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Homework Help: Schrodinger equation for one dimensional square well

  1. Mar 20, 2012 #1
    1. The problem statement, all variables and given/known data
    the question as well as the hint is shown in the 3 attachments

    2. Relevant equations

    3. The attempt at a solution
    i know how to normalize an equation, however i do not understand what the hint is saying, or how to do these integrals, any guidance would be greatly appreciated

    Attached Files:

    • a.png
      File size:
      20.7 KB
    • b & c.png
      b & c.png
      File size:
      30 KB
    • hint.png
      File size:
      24 KB
  2. jcsd
  3. Mar 20, 2012 #2
    The hint is just telling you that each Sin(a pi x) is orthogonal to the other Sins
    I'll give you my hint - all you need to know is how to integrate Sin^2(x)

    Do you know how to do the other two problems?
  4. Mar 20, 2012 #3
    im not sure exactly what you mean by that, what is the integral i need to take?
  5. Mar 20, 2012 #4
    Well, do you know what it would mean for [itex]\psi(x)[/itex] to be normalized?
  6. Mar 20, 2012 #5
    normalizing ψ(x) means to determine if ∫ |Ψ(x)|^2 dx = 1 right?
  7. Mar 20, 2012 #6
    That is correct
    Do you know what it means if two functions are orthogonal?
  8. Mar 20, 2012 #7
    no i do not
  9. Mar 20, 2012 #8
    Okay, orthogonality is what the hint is describing
    two functions, f and g are orthogonal if [itex]\int f*g\ dx = 0[/itex]
    the hint is just restating that each of the Sins are orthogonal to the other ones, that is;
    [itex]\int Sin(\pi x)Sin(2 \pi x) dx = 0[/itex] etc

    Using this, how do you think you should proceed in determining A?
  10. Mar 20, 2012 #9
    do i expand the equation and cancel out the terms with Sin(πx)Sin(2πx) because they will integrate to 0?
  11. Mar 20, 2012 #10
    Yes, show me what you get
  12. Mar 20, 2012 #11
    does ∫Sin(πx)Sin(3πx)dx=0 and ∫Sin(2πx)Sin(3πx)dx=0 ?
  13. Mar 20, 2012 #12
    yes, if you work the integral out yourself you'll find that [itex]\int Sin[n \pi x] Sin[m \pi x] dx = 0[/itex] if [itex]m \ne n[/itex]
  14. Mar 20, 2012 #13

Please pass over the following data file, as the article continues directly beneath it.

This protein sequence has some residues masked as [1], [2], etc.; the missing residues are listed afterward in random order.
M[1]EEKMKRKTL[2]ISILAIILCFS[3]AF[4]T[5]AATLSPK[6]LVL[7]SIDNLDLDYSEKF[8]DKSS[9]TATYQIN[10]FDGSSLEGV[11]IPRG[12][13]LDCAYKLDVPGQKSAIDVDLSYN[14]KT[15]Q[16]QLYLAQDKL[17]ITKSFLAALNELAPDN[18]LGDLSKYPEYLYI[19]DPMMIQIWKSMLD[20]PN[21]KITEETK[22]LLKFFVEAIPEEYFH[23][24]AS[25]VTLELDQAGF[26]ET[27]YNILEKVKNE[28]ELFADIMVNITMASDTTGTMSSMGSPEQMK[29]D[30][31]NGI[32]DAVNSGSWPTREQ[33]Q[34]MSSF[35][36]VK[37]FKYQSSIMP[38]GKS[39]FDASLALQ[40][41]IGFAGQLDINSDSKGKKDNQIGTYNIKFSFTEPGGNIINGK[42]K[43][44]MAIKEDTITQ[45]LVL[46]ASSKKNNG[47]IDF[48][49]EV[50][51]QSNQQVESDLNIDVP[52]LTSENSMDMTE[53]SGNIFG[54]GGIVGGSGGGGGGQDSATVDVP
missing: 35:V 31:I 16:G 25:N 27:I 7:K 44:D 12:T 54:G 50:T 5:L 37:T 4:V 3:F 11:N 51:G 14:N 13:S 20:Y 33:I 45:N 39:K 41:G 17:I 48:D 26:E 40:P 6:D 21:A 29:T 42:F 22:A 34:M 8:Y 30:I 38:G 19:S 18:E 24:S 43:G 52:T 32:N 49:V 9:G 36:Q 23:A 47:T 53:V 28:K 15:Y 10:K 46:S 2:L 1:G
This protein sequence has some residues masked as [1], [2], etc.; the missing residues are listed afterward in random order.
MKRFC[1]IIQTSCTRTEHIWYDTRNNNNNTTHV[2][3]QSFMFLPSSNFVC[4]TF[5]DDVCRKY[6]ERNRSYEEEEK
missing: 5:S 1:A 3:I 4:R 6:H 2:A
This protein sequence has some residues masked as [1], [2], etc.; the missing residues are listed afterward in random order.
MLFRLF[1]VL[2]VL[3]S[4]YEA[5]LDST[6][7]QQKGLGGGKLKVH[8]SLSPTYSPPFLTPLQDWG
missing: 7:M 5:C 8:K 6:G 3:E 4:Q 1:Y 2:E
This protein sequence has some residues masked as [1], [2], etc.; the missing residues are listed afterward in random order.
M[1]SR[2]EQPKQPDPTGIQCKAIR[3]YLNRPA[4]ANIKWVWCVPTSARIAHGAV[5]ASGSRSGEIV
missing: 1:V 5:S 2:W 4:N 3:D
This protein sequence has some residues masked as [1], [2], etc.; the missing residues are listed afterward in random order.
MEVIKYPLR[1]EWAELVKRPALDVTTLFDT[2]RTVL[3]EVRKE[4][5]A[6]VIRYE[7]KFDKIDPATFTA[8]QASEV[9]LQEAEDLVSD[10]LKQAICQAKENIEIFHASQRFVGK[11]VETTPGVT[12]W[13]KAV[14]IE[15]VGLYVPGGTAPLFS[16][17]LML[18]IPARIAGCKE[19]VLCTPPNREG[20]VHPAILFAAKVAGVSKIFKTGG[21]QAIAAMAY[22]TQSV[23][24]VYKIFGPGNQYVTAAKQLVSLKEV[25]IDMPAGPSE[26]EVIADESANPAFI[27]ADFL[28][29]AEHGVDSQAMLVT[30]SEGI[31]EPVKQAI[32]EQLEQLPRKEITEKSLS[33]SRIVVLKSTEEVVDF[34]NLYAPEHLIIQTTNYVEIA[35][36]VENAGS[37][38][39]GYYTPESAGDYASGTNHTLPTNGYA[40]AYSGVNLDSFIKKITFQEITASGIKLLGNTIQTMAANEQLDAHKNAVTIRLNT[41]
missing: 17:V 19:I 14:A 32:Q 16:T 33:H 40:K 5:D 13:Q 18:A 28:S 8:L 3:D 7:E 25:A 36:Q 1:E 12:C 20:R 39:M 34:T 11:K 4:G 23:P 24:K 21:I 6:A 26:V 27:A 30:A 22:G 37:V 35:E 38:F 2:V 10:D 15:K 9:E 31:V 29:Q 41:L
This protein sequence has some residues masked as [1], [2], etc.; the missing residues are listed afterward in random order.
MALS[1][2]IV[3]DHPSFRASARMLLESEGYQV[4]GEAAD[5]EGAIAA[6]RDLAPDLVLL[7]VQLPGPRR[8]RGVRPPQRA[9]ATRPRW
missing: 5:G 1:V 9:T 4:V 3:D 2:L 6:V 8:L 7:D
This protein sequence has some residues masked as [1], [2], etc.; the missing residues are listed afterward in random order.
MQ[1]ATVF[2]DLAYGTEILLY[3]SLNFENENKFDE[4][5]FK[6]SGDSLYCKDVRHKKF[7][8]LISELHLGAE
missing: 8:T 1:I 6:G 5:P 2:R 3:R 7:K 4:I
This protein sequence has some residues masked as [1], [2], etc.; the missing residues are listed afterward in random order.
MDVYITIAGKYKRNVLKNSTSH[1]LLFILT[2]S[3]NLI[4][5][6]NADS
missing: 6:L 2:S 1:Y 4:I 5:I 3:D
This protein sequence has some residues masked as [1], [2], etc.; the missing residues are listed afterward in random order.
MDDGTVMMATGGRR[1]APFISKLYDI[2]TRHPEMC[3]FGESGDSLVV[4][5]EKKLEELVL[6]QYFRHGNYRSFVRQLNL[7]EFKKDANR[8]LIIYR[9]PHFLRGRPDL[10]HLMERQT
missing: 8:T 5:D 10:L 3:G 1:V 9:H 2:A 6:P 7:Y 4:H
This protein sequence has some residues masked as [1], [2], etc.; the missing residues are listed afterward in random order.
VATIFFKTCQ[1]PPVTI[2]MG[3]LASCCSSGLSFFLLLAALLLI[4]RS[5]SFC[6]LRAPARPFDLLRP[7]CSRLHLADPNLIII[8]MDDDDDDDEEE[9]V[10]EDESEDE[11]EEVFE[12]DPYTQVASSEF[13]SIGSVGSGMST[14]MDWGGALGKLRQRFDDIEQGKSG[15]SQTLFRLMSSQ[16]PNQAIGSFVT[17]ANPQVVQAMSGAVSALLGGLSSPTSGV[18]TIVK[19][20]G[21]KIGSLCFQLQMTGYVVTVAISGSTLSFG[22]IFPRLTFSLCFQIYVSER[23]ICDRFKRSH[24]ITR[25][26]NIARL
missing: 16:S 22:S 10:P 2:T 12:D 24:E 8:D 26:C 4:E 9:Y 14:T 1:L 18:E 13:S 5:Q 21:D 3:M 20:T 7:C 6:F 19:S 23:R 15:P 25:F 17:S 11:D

alright so then in that case i will only be dealing with the sin2 functions and therefore |Ψ(x)|^2= (1/10a)sin2([itex]\pi[/itex]x/a)+(aA2/a)sin2(2[itex]\pi[/itex]x/a)+(9/5a))sin2(3[itex]\pi[/itex]x/a)
  15. Mar 20, 2012 #14
    That is not exactly true, the terms aren't zero on their own, what IS true is that

    [itex]\int |Ψ(x)|^2dx=\int (1/10a)sin2(πx/a)+(aA2/a)sin2(2πx/a)+(9/5a))sin2(3πx/a)dx[/itex]
  16. Mar 20, 2012 #15
    yes yes youre right i jumped the gun on that, now will the limits of my integral be from -a to a or from -[itex]\infty[/itex] to[itex]\infty[/itex]
  17. Mar 20, 2012 #16
    Since this is the particle in a box problem, the potential outside of the box is set to infinity and so we make ψ = 0 everywhere outside, so it doesn't matter where you set the limits of integration (as long as the box is contained in them of course) since we pick up exactly 0 from the outside region.
    If you look at the problem statement, you'll see that the box isn't -a<x<a, it's 0<x<a
  18. Mar 20, 2012 #17
    ah yes my mistake so using 0 to a as the limits of integration i get that it is equal to (1/10a)+(9/5a)+(2A2/a)
  19. Mar 20, 2012 #18
    Okay, so what are we going to do with this?
    What do we need to set this equal to and what do we then need to solve for?
  20. Mar 20, 2012 #19
    to normalize it it has to be set equal to 1 and we need to find A, also to fix my integral above, i did it out wrong and it is actualy equal to A^2 +(19/20) so that means if i set it equal to 1 that A = [itex]\sqrt{1/20}[/itex]
  21. Mar 20, 2012 #20
    with A solved for and pulgged back in the function is now normalized, so the next part of the question asks me to find the possible results of measures of the energy and what are the respective probabilities of obtaining each result
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